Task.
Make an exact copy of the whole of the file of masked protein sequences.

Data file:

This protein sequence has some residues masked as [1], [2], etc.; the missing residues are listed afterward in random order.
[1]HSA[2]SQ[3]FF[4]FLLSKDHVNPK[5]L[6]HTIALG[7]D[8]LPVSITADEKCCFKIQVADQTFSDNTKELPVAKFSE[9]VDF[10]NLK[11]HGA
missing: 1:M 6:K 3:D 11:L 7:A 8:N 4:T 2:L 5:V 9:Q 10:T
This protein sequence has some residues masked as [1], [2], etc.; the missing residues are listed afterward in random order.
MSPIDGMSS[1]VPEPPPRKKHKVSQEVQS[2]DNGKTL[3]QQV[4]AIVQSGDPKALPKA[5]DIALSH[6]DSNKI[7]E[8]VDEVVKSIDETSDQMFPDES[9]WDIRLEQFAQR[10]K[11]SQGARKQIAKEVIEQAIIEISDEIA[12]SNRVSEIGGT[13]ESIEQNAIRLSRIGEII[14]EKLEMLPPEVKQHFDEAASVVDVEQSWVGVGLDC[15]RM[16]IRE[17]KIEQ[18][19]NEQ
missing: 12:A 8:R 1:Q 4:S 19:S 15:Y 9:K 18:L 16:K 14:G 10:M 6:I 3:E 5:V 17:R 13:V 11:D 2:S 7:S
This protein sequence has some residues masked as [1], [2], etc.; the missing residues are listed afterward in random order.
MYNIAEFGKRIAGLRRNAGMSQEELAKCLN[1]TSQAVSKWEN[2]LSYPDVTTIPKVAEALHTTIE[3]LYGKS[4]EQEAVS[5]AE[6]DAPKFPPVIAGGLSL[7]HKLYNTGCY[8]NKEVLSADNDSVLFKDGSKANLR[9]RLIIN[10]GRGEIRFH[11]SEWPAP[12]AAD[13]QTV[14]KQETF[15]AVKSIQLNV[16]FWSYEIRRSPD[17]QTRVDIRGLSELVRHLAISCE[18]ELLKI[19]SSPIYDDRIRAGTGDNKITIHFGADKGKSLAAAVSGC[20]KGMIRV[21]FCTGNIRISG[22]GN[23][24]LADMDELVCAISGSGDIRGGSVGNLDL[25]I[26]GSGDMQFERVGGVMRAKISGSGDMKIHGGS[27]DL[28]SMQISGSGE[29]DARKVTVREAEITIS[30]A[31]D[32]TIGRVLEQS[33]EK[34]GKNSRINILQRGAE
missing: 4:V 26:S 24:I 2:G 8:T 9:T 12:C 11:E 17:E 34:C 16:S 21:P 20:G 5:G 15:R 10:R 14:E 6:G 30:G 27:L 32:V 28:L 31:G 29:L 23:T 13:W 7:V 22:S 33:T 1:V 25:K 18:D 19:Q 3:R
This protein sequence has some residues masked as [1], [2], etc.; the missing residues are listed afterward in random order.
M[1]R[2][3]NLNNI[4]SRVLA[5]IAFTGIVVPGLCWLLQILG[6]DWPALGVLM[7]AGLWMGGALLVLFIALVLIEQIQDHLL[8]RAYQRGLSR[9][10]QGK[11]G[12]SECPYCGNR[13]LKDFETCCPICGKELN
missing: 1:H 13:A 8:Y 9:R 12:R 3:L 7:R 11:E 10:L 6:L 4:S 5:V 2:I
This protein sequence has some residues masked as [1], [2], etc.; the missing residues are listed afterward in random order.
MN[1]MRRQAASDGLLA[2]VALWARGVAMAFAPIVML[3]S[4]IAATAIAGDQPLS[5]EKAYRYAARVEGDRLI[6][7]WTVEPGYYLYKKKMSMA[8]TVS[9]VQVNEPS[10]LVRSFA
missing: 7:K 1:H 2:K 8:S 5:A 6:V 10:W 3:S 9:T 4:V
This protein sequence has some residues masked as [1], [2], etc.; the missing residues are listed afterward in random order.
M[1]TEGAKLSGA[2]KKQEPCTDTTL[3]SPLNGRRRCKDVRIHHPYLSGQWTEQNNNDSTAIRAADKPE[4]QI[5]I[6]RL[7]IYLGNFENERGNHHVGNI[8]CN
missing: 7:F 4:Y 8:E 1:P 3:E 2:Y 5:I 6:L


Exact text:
This protein sequence has some residues masked as [1], [2], etc.; the missing residues are listed afterward in random order.
[1]HSA[2]SQ[3]FF[4]FLLSKDHVNPK[5]L[6]HTIALG[7]D[8]LPVSITADEKCCFKIQVADQTFSDNTKELPVAKFSE[9]VDF[10]NLK[11]HGA
missing: 1:M 6:K 3:D 11:L 7:A 8:N 4:T 2:L 5:V 9:Q 10:T
This protein sequence has some residues masked as [1], [2], etc.; the missing residues are listed afterward in random order.
MSPIDGMSS[1]VPEPPPRKKHKVSQEVQS[2]DNGKTL[3]QQV[4]AIVQSGDPKALPKA[5]DIALSH[6]DSNKI[7]E[8]VDEVVKSIDETSDQMFPDES[9]WDIRLEQFAQR[10]K[11]SQGARKQIAKEVIEQAIIEISDEIA[12]SNRVSEIGGT[13]ESIEQNAIRLSRIGEII[14]EKLEMLPPEVKQHFDEAASVVDVEQSWVGVGLDC[15]RM[16]IRE[17]KIEQ[18][19]NEQ
missing: 12:A 8:R 1:Q 4:S 19:S 15:Y 9:K 18:L 16:K 14:G 10:M 6:I 3:E 5:V 17:R 13:V 11:D 2:S 7:S
This protein sequence has some residues masked as [1], [2], etc.; the missing residues are listed afterward in random order.
MYNIAEFGKRIAGLRRNAGMSQEELAKCLN[1]TSQAVSKWEN[2]LSYPDVTTIPKVAEALHTTIE[3]LYGKS[4]EQEAVS[5]AE[6]DAPKFPPVIAGGLSL[7]HKLYNTGCY[8]NKEVLSADNDSVLFKDGSKANLR[9]RLIIN[10]GRGEIRFH[11]SEWPAP[12]AAD[13]QTV[14]KQETF[15]AVKSIQLNV[16]FWSYEIRRSPD[17]QTRVDIRGLSELVRHLAISCE[18]ELLKI[19]SSPIYDDRIRAGTGDNKITIHFGADKGKSLAAAVSGC[20]KGMIRV[21]FCTGNIRISG[22]GN[23][24]LADMDELVCAISGSGDIRGGSVGNLDL[25]I[26]GSGDMQFERVGGVMRAKISGSGDMKIHGGS[27]DL[28]SMQISGSGE[29]DARKVTVREAEITIS[30]A[31]D[32]TIGRVLEQS[33]EK[34]GKNSRINILQRGAE
missing: 4:V 26:S 24:I 2:G 8:T 9:T 12:C 11:E 17:E 34:C 16:S 21:P 20:G 5:G 15:R 10:R 14:E 6:G 30:G 27:L 32:V 28:L 31:G 29:L 23:T 13:W 7:V 22:S 33:T 1:V 25:K 18:D 19:Q 3:R
This protein sequence has some residues masked as [1], [2], etc.; the missing residues are listed afterward in random order.
M[1]R[2][3]NLNNI[4]SRVLA[5]IAFTGIVVPGLCWLLQILG[6]DWPALGVLM[7]AGLWMGGALLVLFIALVLIEQIQDHLL[8]RAYQRGLSR[9][10]QGK[11]G[12]SECPYCGNR[13]LKDFETCCPICGKELN
missing: 1:H 13:A 8:Y 9:R 12:R 3:L 7:R 11:E 10:L 6:L 4:S 5:V 2:I
This protein sequence has some residues masked as [1], [2], etc.; the missing residues are listed afterward in random order.
MN[1]MRRQAASDGLLA[2]VALWARGVAMAFAPIVML[3]S[4]IAATAIAGDQPLS[5]EKAYRYAARVEGDRLI[6][7]WTVEPGYYLYKKKMSMA[8]TVS[9]VQVNEPS[10]LVRSFA
missing: 7:K 1:H 2:K 8:S 5:A 6:V 10:W 3:S 9:T 4:V
This protein sequence has some residues masked as [1], [2], etc.; the missing residues are listed afterward in random order.
M[1]TEGAKLSGA[2]KKQEPCTDTTL[3]SPLNGRRRCKDVRIHHPYLSGQWTEQNNNDSTAIRAADKPE[4]QI[5]I[6]RL[7]IYLGNFENERGNHHVGNI[8]CN
missing: 7:F 4:Y 8:E 1:P 3:E 2:Y 5:I 6:L